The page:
Verizon Wireless Looking To Follow AT&T's Lead…


According to an article in Bloomberg Businessweek, it appears that Verizon – like AT&T – may be getting ready to implement a tiered data plan of their own, eliminating their popular prix fixe unlimited data option in the process. If this ends up being the case, it would mean the two largest wireless providers in the US will both be working to discourage bandwidth consumption on their networks, something that could end up being a big drag on the development of mobile services and other non-phone mobile technologies.

The irony here is that both of these carriers were willing to sell unlimited data plans when they knew that the devices they were offering them on couldn’t really make use of it. Now that mobile devices have finally started to catch up, those plans are being eliminated. On top of that, as carriers continue their rollout of 4G/LTE networks (which theoretically can offer significantly higher speeds), folks will simply find themselves running over their usage limits more quickly and racking up whatever overage charges their carriers’ may assess (which can sometimes be frighteningly expensive).

What’s desperately needed in the wireless space is innovation. The structural monopolies enjoyed by incumbent carriers make it easier for them to cut out any meaningful competition that could impact their businesses. The status quo favors them, so any change in the fundamental structure of the market isn’t welcome. They understand that their businesses depend in large part on preserving these advantages, making them less then ideal agents of change in this space.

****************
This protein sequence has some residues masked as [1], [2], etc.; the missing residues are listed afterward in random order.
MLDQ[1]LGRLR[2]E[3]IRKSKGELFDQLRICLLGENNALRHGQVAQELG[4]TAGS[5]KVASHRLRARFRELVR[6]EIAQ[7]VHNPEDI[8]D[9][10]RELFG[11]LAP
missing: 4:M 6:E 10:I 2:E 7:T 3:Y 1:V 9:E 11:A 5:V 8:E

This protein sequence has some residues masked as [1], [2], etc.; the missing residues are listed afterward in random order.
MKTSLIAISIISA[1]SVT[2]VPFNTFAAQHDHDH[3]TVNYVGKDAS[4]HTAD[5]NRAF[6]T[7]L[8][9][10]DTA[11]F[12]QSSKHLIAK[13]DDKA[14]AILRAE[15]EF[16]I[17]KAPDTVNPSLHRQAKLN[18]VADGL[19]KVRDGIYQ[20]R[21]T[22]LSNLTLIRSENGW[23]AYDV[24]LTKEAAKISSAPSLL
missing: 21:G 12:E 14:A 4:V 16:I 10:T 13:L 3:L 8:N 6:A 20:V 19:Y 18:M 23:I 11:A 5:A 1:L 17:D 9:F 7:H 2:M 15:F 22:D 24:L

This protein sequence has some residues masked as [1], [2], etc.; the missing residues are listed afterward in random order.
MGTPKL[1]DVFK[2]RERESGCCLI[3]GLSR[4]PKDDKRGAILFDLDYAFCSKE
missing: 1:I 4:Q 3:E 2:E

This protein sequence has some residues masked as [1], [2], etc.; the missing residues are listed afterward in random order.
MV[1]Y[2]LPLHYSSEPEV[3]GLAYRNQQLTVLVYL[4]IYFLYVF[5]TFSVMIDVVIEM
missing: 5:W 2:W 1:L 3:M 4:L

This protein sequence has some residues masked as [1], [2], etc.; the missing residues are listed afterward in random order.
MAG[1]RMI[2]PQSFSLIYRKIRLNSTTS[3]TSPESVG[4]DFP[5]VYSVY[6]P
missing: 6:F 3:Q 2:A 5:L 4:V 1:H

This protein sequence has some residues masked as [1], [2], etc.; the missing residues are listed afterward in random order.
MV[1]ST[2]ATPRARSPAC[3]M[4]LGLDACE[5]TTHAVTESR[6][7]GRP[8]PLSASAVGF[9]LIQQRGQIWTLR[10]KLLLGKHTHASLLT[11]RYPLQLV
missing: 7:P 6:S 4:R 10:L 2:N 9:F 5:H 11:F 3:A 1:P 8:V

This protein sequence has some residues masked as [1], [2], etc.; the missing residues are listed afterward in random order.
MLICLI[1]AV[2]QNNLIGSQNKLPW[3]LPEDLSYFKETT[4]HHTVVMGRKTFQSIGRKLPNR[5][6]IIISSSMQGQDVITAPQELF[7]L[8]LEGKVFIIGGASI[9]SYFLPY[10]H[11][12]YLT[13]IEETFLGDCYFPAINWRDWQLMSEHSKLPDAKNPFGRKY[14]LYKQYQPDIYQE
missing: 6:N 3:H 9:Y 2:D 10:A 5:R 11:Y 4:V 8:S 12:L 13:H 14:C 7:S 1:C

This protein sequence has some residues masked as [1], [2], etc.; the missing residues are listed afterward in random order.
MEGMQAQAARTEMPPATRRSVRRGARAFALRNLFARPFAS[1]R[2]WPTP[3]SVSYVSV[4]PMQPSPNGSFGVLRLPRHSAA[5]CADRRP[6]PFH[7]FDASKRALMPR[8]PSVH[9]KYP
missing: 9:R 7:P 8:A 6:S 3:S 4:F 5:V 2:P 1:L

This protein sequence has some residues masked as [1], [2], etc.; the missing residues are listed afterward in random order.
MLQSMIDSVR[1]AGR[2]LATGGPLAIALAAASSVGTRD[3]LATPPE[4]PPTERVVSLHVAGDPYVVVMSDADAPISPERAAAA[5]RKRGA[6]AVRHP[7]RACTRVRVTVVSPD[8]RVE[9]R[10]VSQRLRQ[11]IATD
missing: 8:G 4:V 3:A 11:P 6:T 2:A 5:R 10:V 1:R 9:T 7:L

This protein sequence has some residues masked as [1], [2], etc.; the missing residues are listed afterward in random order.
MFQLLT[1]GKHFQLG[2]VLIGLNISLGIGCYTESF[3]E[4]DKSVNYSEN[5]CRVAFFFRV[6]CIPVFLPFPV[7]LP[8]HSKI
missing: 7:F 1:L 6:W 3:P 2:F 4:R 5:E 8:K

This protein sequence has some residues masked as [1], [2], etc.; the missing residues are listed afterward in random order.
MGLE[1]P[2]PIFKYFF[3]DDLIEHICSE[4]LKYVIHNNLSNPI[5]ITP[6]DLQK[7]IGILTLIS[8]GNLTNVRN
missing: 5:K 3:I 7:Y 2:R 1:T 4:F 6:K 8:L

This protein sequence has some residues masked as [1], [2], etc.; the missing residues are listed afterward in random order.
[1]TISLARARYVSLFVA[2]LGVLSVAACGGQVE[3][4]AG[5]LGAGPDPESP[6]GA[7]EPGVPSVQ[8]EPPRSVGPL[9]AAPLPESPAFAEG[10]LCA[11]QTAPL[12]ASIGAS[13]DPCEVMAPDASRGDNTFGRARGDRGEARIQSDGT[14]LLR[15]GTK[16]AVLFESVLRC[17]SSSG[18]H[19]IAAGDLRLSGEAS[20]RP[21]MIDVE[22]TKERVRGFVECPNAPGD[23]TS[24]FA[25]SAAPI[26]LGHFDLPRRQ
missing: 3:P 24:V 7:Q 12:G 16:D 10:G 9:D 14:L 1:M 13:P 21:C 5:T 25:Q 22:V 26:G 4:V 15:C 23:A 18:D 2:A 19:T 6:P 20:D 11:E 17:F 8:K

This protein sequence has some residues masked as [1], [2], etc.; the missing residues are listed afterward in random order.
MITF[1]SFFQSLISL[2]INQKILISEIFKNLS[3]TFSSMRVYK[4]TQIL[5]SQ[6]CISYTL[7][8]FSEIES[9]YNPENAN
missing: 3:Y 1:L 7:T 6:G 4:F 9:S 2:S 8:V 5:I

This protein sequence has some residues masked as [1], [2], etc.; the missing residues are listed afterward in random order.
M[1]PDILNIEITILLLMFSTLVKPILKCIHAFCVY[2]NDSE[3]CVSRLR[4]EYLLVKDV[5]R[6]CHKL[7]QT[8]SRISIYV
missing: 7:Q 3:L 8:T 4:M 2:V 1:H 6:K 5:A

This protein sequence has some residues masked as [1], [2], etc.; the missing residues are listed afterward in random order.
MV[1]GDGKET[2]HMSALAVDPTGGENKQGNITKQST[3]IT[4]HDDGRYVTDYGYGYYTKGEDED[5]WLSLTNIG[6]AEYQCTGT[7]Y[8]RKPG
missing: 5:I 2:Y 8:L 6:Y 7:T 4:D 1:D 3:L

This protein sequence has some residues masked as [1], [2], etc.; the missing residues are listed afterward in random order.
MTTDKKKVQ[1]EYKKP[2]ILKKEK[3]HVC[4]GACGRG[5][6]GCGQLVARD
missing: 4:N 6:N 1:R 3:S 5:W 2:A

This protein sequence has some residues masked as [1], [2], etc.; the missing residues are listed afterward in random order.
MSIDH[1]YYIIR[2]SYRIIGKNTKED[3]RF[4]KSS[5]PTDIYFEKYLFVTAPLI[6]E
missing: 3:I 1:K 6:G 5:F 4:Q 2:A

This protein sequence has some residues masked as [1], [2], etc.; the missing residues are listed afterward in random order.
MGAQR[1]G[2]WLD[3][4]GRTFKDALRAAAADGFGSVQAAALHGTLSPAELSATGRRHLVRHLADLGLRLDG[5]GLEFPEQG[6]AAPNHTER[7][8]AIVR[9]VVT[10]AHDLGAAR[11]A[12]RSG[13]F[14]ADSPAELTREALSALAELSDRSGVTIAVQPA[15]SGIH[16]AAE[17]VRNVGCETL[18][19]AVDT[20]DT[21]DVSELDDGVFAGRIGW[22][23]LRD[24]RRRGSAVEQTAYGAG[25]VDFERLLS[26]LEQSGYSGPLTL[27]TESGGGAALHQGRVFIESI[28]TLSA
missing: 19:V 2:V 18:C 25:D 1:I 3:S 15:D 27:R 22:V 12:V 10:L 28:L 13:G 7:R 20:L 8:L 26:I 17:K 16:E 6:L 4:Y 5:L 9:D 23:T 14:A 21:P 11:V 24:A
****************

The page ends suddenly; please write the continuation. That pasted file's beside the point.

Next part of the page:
Ultimately, the real innovation needed here will, by it’s very nature, be disruptive. It will upsets the marketplace and redefine today’s accepted terms of business. Given the nature of how wireless spectrum is managed, innovation will also involve more than just new technologies and algorithms. It will require a reconsideration of the regulatory and licensing frameworks that currently govern the deployment of wireless infrastructure, and demand a fresh look at the way access to the airwaves is allocated. It may also require that a larger chunk of spectrum be allocated specifically in support of the development and deployment of more creative wireless data solutions. There is some incredible research being done in this area, but it needs a path to commercialization if it’s going to get the funding it needs to become viable.

We will never see the promised wireless revolution take hold if the only options available to consumers are congested networks or capped and overpriced plans.

Change urgently needs to happen.

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